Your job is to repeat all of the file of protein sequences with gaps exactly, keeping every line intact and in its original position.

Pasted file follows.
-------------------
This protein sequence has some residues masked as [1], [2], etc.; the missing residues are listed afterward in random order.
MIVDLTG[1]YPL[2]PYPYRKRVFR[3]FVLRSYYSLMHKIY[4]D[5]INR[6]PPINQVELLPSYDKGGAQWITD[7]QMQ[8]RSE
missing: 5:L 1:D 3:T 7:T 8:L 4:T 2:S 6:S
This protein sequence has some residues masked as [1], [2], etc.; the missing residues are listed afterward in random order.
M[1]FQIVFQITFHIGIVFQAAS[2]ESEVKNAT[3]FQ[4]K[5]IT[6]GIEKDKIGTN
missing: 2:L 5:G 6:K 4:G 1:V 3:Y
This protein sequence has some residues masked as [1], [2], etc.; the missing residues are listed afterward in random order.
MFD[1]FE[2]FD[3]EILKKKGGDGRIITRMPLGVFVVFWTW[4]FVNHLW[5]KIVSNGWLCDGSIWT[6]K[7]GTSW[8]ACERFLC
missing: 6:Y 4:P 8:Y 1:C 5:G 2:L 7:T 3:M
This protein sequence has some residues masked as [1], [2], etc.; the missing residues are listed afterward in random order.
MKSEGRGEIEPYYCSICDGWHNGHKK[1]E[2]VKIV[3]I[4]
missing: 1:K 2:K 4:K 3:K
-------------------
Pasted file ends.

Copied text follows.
This protein sequence has some residues masked as [1], [2], etc.; the missing residues are listed afterward in random order.
MIVDLTG[1]YPL[2]PYPYRKRVFR[3]FVLRSYYSLMHKIY[4]D[5]INR[6]PPINQVELLPSYDKGGAQWITD[7]QMQ[8]RSE
missing: 5:L 1:D 3:T 7:T 8:L 4:T 2:S 6:S
This protein sequence has some residues masked as [1], [2], etc.; the missing residues are listed afterward in random order.
M[1]FQIVFQITFHIGIVFQAAS[2]ESEVKNAT[3]FQ[4]K[5]IT[6]GIEKDKIGTN
missing: 2:L 5:G 6:K 4:G 1:V 3:Y
This protein sequence has some residues masked as [1], [2], etc.; the missing residues are listed afterward in random order.
MFD[1]FE[2]FD[3]EILKKKGGDGRIITRMPLGVFVVFWTW[4]FVNHLW[5]KIVSNGWLCDGSIWT[6]K[7]GTSW[8]ACERFLC
missing: 6:Y 4:P 8:Y 1:C 5:G 2:L 7:T 3:M
This protein sequence has some residues masked as [1], [2], etc.; the missing residues are listed afterward in random order.
MKSEGRGEIEPYYCSICDGWHNGHKK[1]E[2]VKIV[3]I[4]
missing: 1:K 2:K 4:K 3:K